Over the past couple years, we’ve been talking about employee engagement, war for talent, and retention. These issues are important and businesses need to pay attention. But there’s one more issue that I want to point out. It’s connected to all three of these issues.
It has to do with management knowledge and skills.
Peter Cappelli mentioned it recently in an article for Human Resource Executive Online titled “Betting on Retention”. He writes:
“It’s been about 15 years since the last significantly tight labor market when concerns about retention really got intense. That is a lifetime in most companies, and there is a good chance few people there remember what it was like. Even fewer who were around them remember what works to improve retention.”
Think about your management team. How many of them have experience working in a competitive industry? Have they experienced the “war for talent” economy? Do they know what it takes to compete for talent? And do they have the skills to be successful at it? If the answer is no, then ask yourself, “Is the company prepared to put plans in place to fix it?”
Some organizations are going to respond to this challenge by hiring managers, with the necessary skills, from the outside. And that’s fine. There are advantages to outside recruiting, particularly new hires bringing a fresh set of eyes to the organization. But there are also disadvantages: it can cost more, take longer, and alienate employees who think they should be considered for the job. Obviously, that only exacerbates the problem. This doesn’t even address what happens if the company can’t find qualified managers.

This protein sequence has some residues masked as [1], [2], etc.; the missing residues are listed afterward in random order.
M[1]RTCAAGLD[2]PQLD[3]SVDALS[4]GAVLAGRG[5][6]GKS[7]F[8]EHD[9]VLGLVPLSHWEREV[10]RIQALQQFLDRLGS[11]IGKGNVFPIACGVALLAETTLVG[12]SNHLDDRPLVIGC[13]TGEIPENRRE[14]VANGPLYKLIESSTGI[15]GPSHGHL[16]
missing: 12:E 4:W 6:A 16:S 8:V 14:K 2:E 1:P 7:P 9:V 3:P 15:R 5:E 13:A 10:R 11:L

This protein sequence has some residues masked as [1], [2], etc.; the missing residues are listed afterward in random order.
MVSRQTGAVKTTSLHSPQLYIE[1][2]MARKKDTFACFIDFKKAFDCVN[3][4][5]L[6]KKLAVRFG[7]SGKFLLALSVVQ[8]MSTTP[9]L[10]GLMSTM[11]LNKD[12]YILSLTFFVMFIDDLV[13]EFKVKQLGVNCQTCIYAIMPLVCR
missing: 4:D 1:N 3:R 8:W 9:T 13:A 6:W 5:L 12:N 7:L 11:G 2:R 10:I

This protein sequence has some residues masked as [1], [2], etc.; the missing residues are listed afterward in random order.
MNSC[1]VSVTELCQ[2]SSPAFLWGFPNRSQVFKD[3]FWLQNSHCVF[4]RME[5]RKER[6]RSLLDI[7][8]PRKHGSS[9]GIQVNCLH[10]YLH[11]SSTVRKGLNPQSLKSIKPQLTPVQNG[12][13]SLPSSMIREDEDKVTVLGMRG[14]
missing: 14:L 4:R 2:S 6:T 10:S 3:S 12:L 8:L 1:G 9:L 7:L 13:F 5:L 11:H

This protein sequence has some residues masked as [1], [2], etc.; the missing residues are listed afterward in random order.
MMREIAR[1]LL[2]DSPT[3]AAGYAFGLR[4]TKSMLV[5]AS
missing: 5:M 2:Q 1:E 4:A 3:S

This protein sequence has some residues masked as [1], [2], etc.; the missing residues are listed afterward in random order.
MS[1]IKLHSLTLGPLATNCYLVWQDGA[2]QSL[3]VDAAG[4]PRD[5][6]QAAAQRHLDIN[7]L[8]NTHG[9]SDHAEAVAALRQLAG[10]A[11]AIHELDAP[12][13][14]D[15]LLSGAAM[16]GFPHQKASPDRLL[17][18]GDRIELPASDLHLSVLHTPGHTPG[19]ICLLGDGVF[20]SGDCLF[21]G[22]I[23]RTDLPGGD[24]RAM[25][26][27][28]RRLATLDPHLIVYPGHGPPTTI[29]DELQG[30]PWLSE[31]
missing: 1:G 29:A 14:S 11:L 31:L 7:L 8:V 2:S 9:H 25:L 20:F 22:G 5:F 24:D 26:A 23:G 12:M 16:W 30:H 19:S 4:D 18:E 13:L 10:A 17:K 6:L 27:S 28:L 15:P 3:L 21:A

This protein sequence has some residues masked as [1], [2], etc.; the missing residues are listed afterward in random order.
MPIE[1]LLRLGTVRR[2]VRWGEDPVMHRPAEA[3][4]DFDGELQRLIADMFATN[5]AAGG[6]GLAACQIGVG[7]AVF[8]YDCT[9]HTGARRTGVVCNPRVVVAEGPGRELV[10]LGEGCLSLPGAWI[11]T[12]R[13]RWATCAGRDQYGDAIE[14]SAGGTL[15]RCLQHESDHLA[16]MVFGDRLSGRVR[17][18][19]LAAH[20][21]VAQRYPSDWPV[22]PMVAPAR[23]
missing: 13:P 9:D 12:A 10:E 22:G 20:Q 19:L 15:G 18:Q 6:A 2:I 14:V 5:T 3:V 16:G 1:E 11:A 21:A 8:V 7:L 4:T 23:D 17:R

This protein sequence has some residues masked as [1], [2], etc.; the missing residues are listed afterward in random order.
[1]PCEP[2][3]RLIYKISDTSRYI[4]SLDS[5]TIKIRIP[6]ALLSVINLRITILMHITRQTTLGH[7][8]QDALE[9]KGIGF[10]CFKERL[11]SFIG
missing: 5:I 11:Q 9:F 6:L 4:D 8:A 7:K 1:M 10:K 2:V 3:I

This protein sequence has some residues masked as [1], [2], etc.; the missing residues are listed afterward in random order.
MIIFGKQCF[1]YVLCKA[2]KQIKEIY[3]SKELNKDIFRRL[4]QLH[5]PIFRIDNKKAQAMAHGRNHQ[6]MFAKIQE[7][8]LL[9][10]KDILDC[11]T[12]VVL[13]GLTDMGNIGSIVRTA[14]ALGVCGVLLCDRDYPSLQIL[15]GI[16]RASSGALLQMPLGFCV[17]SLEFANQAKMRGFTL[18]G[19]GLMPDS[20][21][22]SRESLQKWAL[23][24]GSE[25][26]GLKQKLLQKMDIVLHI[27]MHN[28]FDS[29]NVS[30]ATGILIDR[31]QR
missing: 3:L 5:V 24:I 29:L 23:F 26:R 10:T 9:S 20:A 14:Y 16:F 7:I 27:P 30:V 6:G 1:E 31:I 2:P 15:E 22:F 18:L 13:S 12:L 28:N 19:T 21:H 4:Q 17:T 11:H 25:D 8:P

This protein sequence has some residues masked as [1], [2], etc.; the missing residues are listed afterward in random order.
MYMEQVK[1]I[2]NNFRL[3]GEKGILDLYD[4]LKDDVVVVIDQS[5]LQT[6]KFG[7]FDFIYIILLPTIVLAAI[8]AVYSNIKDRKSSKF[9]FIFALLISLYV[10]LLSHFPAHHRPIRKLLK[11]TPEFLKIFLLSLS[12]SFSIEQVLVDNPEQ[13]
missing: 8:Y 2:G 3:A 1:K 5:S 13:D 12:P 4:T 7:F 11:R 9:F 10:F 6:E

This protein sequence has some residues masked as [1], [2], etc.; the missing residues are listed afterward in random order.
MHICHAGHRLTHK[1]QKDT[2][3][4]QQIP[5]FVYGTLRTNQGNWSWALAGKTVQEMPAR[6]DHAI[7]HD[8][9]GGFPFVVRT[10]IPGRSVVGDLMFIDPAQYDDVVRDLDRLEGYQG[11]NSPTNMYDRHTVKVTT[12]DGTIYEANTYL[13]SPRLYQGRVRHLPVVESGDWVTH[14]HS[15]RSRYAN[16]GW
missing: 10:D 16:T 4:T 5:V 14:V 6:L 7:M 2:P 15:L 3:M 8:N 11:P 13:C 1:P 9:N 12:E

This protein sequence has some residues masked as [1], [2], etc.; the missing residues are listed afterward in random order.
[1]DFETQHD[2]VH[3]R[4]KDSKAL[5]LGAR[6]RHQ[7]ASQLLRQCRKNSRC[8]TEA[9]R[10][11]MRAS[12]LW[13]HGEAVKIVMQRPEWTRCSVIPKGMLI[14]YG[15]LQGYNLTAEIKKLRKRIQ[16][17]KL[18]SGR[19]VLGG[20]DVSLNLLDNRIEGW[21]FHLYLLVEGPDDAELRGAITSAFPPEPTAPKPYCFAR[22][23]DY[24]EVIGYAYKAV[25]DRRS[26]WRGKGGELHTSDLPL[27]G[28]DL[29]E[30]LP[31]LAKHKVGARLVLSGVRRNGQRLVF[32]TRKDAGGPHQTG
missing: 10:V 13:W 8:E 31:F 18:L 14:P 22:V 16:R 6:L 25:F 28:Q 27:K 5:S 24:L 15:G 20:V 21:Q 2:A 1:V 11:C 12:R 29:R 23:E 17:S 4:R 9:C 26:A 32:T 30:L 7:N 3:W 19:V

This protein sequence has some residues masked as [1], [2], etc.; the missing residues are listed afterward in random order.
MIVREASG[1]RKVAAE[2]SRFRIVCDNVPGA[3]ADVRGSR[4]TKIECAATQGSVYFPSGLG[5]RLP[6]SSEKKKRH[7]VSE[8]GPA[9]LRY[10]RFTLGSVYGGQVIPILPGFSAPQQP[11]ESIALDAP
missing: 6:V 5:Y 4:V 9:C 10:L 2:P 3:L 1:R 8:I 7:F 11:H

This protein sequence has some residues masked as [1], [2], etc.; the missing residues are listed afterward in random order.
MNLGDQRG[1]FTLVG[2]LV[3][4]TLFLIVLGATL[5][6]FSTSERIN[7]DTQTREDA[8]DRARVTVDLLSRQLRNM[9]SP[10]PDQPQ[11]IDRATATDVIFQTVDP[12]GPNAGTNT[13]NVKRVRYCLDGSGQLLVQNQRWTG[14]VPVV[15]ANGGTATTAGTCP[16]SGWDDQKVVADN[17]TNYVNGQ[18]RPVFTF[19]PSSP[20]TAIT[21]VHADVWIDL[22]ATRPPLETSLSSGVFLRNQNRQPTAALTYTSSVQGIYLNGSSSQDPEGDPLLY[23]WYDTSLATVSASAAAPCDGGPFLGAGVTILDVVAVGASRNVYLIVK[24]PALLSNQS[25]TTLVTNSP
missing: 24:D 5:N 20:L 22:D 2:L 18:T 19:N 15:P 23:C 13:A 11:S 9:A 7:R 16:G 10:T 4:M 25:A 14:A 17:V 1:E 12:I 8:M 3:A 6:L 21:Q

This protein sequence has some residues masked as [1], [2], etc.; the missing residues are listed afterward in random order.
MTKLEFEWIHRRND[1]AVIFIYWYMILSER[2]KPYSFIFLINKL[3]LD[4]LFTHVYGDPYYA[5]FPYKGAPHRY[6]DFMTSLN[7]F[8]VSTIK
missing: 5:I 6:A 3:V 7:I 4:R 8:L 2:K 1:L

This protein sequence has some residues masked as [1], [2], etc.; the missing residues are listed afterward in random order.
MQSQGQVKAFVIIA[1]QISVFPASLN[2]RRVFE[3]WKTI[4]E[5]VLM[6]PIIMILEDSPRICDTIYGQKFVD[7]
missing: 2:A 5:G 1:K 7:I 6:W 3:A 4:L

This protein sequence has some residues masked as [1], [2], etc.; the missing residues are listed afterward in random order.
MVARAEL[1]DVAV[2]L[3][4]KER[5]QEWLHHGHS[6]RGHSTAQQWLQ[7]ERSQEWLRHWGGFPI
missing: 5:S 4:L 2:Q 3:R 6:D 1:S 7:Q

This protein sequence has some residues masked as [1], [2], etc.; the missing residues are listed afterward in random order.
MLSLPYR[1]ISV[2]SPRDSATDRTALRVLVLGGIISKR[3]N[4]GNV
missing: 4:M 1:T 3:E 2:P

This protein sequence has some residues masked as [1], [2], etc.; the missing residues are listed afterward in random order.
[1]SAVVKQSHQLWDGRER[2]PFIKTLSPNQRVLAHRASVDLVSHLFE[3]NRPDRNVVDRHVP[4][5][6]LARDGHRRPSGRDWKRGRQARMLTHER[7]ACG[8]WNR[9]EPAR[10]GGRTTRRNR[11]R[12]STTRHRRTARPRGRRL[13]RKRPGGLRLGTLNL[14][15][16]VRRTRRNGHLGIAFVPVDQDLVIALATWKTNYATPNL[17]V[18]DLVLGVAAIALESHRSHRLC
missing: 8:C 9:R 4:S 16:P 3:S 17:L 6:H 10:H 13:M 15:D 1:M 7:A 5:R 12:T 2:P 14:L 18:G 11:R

Companies cannot view their recruiting and development needs as two separate silos. In creating a recruiting strategy, there needs to be a deliberate conversation about which jobs make the most sense to recruit from the outside and which ones should be developed from within. This gets added to the discussion about the jobs that should be filled with regular, full-time staff and the ones that can be accomplished with contingent workers.
The good news for companies is that they have many options when it comes to finding the talent they need. The question becomes, are they going to take advantage of the right opportunity. Smart organizations are building the recruiting and training functions to compete for talent.
Image courtesy of Sharlyn Lauby